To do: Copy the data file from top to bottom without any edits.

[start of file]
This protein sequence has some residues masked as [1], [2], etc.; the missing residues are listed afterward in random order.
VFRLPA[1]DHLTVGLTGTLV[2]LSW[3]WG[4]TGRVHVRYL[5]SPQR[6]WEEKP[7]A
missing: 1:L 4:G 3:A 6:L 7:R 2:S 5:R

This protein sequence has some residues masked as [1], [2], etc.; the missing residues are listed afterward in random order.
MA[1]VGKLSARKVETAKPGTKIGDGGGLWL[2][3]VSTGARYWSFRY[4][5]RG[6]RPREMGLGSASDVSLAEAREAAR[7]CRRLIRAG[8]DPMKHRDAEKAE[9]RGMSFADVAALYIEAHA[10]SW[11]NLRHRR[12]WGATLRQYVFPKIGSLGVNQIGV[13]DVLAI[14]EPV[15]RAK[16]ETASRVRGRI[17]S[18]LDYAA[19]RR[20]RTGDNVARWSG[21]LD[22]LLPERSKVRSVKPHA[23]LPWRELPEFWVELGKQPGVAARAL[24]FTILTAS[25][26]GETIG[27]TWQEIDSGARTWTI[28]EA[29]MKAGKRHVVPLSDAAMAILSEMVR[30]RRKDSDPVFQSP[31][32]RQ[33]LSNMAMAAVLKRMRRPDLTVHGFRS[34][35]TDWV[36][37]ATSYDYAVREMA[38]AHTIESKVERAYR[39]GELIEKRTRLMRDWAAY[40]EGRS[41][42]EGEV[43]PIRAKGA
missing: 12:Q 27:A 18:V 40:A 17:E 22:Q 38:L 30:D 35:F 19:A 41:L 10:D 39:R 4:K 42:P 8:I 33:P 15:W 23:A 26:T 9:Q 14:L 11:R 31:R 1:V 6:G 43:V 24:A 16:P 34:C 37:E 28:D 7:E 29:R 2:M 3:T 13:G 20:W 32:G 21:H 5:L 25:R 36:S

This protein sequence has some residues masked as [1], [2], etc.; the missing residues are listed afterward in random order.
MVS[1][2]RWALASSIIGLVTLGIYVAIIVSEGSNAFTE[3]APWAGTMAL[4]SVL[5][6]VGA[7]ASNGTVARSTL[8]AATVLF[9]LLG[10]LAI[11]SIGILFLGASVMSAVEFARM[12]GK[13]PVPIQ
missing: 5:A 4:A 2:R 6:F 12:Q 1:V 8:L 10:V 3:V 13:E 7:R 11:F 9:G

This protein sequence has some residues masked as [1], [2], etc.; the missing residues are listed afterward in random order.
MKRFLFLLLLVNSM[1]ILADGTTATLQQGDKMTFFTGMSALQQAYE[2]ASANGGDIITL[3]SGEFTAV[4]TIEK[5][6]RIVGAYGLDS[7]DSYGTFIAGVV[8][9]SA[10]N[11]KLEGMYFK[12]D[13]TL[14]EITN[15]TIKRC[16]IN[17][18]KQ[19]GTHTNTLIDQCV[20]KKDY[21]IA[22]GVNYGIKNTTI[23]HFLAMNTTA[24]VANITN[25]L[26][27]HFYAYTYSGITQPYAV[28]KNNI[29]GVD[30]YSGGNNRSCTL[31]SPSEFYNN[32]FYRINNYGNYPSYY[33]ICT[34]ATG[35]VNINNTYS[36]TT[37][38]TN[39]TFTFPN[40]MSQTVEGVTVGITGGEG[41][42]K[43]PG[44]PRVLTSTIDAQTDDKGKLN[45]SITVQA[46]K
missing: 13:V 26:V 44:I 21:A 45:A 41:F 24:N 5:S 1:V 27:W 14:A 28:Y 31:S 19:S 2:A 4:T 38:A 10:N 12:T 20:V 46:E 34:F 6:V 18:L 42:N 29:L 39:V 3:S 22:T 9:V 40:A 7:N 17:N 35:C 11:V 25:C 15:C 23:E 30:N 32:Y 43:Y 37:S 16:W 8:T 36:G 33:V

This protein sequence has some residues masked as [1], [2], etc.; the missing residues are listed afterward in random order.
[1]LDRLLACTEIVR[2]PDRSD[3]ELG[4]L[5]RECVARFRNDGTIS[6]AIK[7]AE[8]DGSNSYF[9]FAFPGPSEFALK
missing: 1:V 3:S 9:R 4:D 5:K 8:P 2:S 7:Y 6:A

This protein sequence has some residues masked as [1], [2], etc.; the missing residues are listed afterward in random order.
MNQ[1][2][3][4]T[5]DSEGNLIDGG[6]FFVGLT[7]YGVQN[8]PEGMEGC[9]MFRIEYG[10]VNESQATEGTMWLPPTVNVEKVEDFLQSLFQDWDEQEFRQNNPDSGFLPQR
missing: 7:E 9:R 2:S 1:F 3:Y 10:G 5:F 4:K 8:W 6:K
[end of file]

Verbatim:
This protein sequence has some residues masked as [1], [2], etc.; the missing residues are listed afterward in random order.
VFRLPA[1]DHLTVGLTGTLV[2]LSW[3]WG[4]TGRVHVRYL[5]SPQR[6]WEEKP[7]A
missing: 1:L 4:G 3:A 6:L 7:R 2:S 5:R

This protein sequence has some residues masked as [1], [2], etc.; the missing residues are listed afterward in random order.
MA[1]VGKLSARKVETAKPGTKIGDGGGLWL[2][3]VSTGARYWSFRY[4][5]RG[6]RPREMGLGSASDVSLAEAREAAR[7]CRRLIRAG[8]DPMKHRDAEKAE[9]RGMSFADVAALYIEAHA[10]SW[11]NLRHRR[12]WGATLRQYVFPKIGSLGVNQIGV[13]DVLAI[14]EPV[15]RAK[16]ETASRVRGRI[17]S[18]LDYAA[19]RR[20]RTGDNVARWSG[21]LD[22]LLPERSKVRSVKPHA[23]LPWRELPEFWVELGKQPGVAARAL[24]FTILTAS[25][26]GETIG[27]TWQEIDSGARTWTI[28]EA[29]MKAGKRHVVPLSDAAMAILSEMVR[30]RRKDSDPVFQSP[31][32]RQ[33]LSNMAMAAVLKRMRRPDLTVHGFRS[34][35]TDWV[36][37]ATSYDYAVREMA[38]AHTIESKVERAYR[39]GELIEKRTRLMRDWAAY[40]EGRS[41][42]EGEV[43]PIRAKGA
missing: 12:Q 27:A 18:V 40:A 17:E 22:Q 38:L 30:D 35:F 19:A 41:L 10:D 39:R 4:K 42:P 8:I 33:P 15:W 23:A 26:T 9:Q 14:L 11:R 31:R 1:V 6:G 43:V 24:A 16:P 34:C 37:E 28:D 7:E 29:R 2:M 3:T 13:G 20:W 32:G 21:H 5:L 25:R 36:S

This protein sequence has some residues masked as [1], [2], etc.; the missing residues are listed afterward in random order.
MVS[1][2]RWALASSIIGLVTLGIYVAIIVSEGSNAFTE[3]APWAGTMAL[4]SVL[5][6]VGA[7]ASNGTVARSTL[8]AATVLF[9]LLG[10]LAI[11]SIGILFLGASVMSAVEFARM[12]GK[13]PVPIQ
missing: 5:A 4:A 2:R 6:F 12:Q 1:V 8:L 10:V 3:V 13:E 7:R 11:F 9:G

This protein sequence has some residues masked as [1], [2], etc.; the missing residues are listed afterward in random order.
MKRFLFLLLLVNSM[1]ILADGTTATLQQGDKMTFFTGMSALQQAYE[2]ASANGGDIITL[3]SGEFTAV[4]TIEK[5][6]RIVGAYGLDS[7]DSYGTFIAGVV[8][9]SA[10]N[11]KLEGMYFK[12]D[13]TL[14]EITN[15]TIKRC[16]IN[17][18]KQ[19]GTHTNTLIDQCV[20]KKDY[21]IA[22]GVNYGIKNTTI[23]HFLAMNTTA[24]VANITN[25]L[26][27]HFYAYTYSGITQPYAV[28]KNNI[29]GVD[30]YSGGNNRSCTL[31]SPSEFYNN[32]FYRINNYGNYPSYY[33]ICT[34]ATG[35]VNINNTYS[36]TT[37][38]TN[39]TFTFPN[40]MSQTVEGVTVGITGGEG[41][42]K[43]PG[44]PRVLTSTIDAQTDDKGKLN[45]SITVQA[46]K
missing: 13:V 26:V 44:I 21:A 45:A 41:F 24:N 5:S 1:V 27:W 14:A 28:Y 31:S 19:S 2:A 4:T 38:A 10:N 12:T 20:V 46:E 34:F 6:V 18:L 42:N 29:L 39:V 3:S 22:T 9:V 40:A 7:N 17:N 35:C 11:V 25:C 15:C 23:E 30:N 32:Y 43:Y 37:S 16:W 8:T 36:G 33:V

This protein sequence has some residues masked as [1], [2], etc.; the missing residues are listed afterward in random order.
[1]LDRLLACTEIVR[2]PDRSD[3]ELG[4]L[5]RECVARFRNDGTIS[6]AIK[7]AE[8]DGSNSYF[9]FAFPGPSEFALK
missing: 1:V 3:S 9:R 4:D 5:K 8:P 2:S 7:Y 6:A

This protein sequence has some residues masked as [1], [2], etc.; the missing residues are listed afterward in random order.
MNQ[1][2][3][4]T[5]DSEGNLIDGG[6]FFVGLT[7]YGVQN[8]PEGMEGC[9]MFRIEYG[10]VNESQATEGTMWLPPTVNVEKVEDFLQSLFQDWDEQEFRQNNPDSGFLPQR
missing: 7:E 9:R 2:S 1:F 3:Y 10:G 5:F 4:K 8:W 6:K